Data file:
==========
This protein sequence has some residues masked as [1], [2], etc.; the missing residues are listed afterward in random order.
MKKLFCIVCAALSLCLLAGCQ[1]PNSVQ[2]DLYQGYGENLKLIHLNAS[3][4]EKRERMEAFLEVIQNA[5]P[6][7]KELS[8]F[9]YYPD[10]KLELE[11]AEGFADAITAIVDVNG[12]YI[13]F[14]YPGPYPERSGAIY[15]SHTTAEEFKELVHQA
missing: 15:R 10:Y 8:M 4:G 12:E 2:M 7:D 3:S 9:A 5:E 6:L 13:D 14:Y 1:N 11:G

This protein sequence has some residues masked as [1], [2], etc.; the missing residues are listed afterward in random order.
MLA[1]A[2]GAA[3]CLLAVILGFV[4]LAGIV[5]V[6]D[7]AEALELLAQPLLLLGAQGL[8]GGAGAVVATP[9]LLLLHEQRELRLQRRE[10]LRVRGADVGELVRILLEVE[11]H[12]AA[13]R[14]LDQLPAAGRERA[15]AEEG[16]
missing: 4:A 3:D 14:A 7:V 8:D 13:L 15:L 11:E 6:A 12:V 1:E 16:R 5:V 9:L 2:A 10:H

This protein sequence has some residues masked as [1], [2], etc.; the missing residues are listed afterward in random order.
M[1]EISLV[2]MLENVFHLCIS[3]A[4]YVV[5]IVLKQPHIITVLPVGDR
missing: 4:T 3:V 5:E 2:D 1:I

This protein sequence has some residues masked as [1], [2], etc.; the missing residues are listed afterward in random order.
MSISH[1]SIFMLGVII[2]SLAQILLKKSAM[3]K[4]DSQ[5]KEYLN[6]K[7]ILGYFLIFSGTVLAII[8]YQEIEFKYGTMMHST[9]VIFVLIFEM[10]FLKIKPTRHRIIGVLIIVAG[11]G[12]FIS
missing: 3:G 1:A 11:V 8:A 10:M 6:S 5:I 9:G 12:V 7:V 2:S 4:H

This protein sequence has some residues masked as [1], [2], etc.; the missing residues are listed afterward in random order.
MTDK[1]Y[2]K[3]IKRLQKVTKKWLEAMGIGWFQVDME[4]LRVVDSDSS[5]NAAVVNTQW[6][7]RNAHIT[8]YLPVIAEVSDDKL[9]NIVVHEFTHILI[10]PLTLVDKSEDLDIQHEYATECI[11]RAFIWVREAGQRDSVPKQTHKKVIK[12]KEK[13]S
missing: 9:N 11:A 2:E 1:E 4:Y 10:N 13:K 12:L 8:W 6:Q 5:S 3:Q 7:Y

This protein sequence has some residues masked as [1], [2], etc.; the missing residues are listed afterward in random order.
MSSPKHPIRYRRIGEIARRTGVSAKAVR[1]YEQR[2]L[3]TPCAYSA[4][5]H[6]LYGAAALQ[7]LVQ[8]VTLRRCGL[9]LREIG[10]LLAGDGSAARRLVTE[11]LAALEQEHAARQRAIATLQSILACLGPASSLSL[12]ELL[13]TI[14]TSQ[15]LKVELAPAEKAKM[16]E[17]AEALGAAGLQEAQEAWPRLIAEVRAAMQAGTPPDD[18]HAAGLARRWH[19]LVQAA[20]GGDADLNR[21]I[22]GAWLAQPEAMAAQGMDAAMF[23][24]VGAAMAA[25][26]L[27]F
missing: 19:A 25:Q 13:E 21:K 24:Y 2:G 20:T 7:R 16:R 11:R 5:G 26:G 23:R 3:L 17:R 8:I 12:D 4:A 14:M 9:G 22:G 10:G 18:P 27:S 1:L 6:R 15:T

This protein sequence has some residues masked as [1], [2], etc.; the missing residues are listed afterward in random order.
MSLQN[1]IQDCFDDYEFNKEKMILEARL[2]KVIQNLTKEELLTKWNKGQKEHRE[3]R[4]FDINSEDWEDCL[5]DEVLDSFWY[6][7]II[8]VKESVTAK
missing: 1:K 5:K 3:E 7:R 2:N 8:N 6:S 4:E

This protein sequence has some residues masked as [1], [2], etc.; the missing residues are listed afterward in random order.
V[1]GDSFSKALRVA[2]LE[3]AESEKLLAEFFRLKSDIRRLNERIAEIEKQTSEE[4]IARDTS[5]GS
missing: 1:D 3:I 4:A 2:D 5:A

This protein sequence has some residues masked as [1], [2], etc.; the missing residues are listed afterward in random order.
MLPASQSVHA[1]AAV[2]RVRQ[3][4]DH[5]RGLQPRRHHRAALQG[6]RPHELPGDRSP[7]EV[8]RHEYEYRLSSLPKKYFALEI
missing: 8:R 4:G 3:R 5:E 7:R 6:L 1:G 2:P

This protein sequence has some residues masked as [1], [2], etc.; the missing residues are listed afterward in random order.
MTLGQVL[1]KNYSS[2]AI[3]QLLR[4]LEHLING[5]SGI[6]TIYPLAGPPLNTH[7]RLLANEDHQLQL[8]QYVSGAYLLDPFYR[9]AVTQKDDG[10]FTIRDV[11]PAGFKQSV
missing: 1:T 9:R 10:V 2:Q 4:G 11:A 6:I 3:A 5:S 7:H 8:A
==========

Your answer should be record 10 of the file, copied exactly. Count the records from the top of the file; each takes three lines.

This protein sequence has some residues masked as [1], [2], etc.; the missing residues are listed afterward in random order.
MTLGQVL[1]KNYSS[2]AI[3]QLLR[4]LEHLING[5]SGI[6]TIYPLAGPPLNTH[7]RLLANEDHQLQL[8]QYVSGAYLLDPFYR[9]AVTQKDDG[10]FTIRDV[11]PAGFKQSV
missing: 1:T 9:R 10:V 2:Q 4:G 11:A 6:I 3:A 5:S 7:H 8:A